WordPress

How Do I View WordPress Error Logs?

This tutorial explains how to enable and view WordPress error logs.

In some cases, reading WordPress error logs is mandatory to identify a problem in your site. This tutorial will show you how to do it easily.

All steps described in this tutorial include screenshots to make it easy for all users to follow them.

To enable WordPress error logs, you need access to your server through FTP, SSH or your hosting provider Cpanel/Plesk. In this article I show you how to do this both through Cpanel and through FTP.

View WordPress Error Logs from Cpanel

To begin access your hosting root directory, where your site is hosted using Cpanel, FTP or Plesk, and find the file named wp-config.php which we need to edit to enable debugging.

If you are using Cpanel, once the file is identified, right click it and press the Edit option.

If an encoding warning shows up, press the Edit button again to access the file.

Find the following line almost at the end of the file.

define( 'WP_DEBUG', false );

Remove it and paste the following lines and then press the Save button to apply changes.

define( 'WP_DEBUG', true );

define('WP_DEBUG_LOG', true);

define('WP_DEBUG_DISPLAY', false);

@ini_set('display_errors',0);

After pasting that code, you can find a new file named debug.log located within the wp-content subfolder in your hosting.

In some cases, users reported the debug.log file wasn’t created, but they found a file named error_log within their root directory. If you still want the debug.log file to be created instead of the error_log file, you can rename it and the debug.log file will be created.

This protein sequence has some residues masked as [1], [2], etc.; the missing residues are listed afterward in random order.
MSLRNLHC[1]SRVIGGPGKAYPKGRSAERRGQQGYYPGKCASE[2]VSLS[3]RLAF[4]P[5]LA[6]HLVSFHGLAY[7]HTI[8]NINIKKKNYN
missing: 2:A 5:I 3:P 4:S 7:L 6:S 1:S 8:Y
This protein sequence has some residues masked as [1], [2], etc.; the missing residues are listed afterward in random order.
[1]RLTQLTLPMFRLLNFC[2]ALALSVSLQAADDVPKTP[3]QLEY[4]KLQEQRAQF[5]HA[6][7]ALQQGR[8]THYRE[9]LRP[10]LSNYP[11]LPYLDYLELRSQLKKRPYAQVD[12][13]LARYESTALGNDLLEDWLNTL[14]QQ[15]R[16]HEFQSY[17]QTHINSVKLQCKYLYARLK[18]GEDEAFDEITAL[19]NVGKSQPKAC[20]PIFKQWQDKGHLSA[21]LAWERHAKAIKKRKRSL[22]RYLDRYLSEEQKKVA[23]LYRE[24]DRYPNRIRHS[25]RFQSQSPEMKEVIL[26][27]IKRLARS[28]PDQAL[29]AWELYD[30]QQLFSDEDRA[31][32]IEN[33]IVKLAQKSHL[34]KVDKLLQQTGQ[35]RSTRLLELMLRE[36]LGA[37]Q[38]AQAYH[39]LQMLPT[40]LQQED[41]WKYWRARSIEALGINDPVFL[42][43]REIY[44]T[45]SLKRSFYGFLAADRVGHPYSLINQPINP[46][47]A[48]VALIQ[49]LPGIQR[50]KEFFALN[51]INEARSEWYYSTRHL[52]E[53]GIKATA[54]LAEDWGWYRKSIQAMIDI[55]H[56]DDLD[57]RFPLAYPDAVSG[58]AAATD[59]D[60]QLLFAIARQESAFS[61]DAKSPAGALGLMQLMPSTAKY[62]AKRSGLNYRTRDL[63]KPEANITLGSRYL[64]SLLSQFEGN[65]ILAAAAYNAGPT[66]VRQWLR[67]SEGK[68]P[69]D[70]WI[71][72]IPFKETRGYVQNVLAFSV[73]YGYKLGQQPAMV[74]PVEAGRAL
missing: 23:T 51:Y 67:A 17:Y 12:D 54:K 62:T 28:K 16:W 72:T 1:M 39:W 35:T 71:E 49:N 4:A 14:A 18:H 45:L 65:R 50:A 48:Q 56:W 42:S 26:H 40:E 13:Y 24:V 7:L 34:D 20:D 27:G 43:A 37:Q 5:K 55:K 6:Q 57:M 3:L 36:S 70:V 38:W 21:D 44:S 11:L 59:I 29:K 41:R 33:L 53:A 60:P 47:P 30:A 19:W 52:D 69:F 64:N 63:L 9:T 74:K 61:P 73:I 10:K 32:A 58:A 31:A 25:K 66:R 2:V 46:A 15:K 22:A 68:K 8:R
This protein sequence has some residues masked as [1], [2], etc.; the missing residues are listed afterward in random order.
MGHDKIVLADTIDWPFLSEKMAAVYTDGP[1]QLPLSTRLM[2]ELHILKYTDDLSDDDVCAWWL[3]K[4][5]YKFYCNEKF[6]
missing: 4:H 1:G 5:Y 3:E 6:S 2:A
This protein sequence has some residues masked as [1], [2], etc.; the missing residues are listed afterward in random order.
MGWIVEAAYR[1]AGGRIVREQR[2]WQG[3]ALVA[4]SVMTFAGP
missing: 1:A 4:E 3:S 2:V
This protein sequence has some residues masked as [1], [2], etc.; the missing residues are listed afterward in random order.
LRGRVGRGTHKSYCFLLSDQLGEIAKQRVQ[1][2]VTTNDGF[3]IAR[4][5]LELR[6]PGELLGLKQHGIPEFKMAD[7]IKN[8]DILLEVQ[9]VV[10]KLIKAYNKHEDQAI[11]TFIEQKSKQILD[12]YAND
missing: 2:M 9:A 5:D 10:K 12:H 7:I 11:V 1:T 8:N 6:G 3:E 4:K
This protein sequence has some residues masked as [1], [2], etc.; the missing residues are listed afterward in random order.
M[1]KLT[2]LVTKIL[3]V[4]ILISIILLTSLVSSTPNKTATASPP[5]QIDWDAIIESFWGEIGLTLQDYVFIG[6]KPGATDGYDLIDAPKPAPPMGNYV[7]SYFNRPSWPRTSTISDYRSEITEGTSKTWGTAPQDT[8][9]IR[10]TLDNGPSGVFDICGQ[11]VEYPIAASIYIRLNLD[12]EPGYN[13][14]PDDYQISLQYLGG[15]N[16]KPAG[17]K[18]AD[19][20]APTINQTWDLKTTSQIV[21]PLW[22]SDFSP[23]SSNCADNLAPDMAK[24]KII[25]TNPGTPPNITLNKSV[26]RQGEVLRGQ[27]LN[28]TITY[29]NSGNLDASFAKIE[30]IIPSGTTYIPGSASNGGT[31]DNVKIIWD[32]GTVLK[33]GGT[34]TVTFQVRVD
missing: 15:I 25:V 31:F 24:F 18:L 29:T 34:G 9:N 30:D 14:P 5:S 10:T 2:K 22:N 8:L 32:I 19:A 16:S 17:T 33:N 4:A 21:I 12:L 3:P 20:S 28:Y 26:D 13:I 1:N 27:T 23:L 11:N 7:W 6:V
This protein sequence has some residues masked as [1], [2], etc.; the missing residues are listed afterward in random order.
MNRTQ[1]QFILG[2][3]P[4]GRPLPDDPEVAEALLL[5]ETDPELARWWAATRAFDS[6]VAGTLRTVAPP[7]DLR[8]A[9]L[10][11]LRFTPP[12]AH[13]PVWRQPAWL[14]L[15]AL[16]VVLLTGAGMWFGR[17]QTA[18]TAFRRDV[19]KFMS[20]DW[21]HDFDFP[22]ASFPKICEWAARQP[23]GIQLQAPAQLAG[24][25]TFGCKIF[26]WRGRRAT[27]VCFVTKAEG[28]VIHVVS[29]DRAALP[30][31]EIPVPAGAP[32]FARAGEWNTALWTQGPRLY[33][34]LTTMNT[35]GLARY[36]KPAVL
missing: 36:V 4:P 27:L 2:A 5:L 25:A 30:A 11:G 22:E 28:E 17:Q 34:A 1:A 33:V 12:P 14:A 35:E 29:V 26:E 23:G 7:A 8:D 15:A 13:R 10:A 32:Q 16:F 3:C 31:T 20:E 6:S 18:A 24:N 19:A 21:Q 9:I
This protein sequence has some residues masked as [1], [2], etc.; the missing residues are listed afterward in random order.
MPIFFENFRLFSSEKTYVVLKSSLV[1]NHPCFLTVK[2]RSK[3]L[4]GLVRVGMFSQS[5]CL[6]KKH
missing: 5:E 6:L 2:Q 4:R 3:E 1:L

Note: Some plugins like Wordfence will prevent the debug.log file from being created, you need to disable it until you finish the debugging process.

All error logs will be saved in your debug.log or error_log files depending on what file is created in your case.

Of course, in many cases, the user won’t understand the log information, but it is great data you can use to realise the specific cause of an error using a search engine, just copy paste last lines related to your issue.

In my case, the errors are reporting an old PHP version.

View WordPress Error Logs Using FTP

If you are using an FTP client and want to enable error logs in WordPress, connect to your hosting, as shown below.

Note: In this tutorial, I’m using the Filezilla FTP client.

If a certificate approval request shows up as shown in the following image, press the OK button.

Enter into the public_html directory, the root directory of your website.

Find the file named wp-config.php.

Right click the file wp-config.php and download it.

Once downloaded, almost at the end of the file, find the line containing the following:

define( 'WP_DEBUG', false );

Replace the line mentioned previously with the following lines as shown in the screenshot below the code.

define( 'WP_DEBUG', true );

define('WP_DEBUG_LOG', true);

define('WP_DEBUG_DISPLAY', false);

@ini_set('display_errors',0);

Then, upload the modified file to your site root directory.

Overwrite the existing wp-config.php file.

Now the debugging mode is enabled, and you can check the debug.log file under the wp-content directory to read WordPress error logs.

Conclusion

As shown in this tutorial, enabling and reading WordPress error logs is easy as long as you have access to your hosting files. Knowing how to enable the debugging mode to read logs is mandatory for any WordPress administrator in order to afford possible unknown problems.

If you have access to your server, you can use the methods explained in this tutorial, or other methods like SSH as explained in the introduction of this article. I hope this work was helpful for you to solve any inconvenience with your WordPress site.

Thank you for reading this WordPress tutorial explaining how to read error logs. Keep following us for more WordPress tips.

About the author

David Adams

David Adams is a System Admin and writer that is focused on open source technologies, security software, and computer systems.